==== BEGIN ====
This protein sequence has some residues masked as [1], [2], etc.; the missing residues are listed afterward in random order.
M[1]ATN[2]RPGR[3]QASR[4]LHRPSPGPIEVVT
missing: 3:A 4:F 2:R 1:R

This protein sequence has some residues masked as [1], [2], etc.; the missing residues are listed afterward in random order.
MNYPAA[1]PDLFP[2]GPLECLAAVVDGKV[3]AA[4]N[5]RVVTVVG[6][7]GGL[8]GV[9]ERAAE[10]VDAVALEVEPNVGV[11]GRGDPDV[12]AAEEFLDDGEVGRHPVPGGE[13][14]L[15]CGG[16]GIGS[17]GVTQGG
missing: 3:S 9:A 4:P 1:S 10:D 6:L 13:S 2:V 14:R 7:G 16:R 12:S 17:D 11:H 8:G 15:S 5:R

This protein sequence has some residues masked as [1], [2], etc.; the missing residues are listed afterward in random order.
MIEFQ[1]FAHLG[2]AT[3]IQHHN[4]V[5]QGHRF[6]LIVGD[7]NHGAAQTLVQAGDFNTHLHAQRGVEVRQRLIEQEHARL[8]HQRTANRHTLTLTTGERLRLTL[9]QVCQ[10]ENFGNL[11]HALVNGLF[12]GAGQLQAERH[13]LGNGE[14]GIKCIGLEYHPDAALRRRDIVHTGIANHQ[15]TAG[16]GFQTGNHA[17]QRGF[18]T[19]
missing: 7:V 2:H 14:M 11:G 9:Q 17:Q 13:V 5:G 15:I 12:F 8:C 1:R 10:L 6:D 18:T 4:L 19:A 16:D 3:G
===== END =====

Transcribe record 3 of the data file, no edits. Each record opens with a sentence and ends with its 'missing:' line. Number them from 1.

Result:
This protein sequence has some residues masked as [1], [2], etc.; the missing residues are listed afterward in random order.
MIEFQ[1]FAHLG[2]AT[3]IQHHN[4]V[5]QGHRF[6]LIVGD[7]NHGAAQTLVQAGDFNTHLHAQRGVEVRQRLIEQEHARL[8]HQRTANRHTLTLTTGERLRLTL[9]QVCQ[10]ENFGNL[11]HALVNGLF[12]GAGQLQAERH[13]LGNGE[14]GIKCIGLEYHPDAALRRRDIVHTGIANHQ[15]TAG[16]GFQTGNHA[17]QRGF[18]T[19]
missing: 7:V 2:H 14:M 11:G 9:Q 17:Q 13:V 5:G 15:I 12:F 8:C 1:R 10:L 6:D 18:T 4:L 19:A 16:D 3:G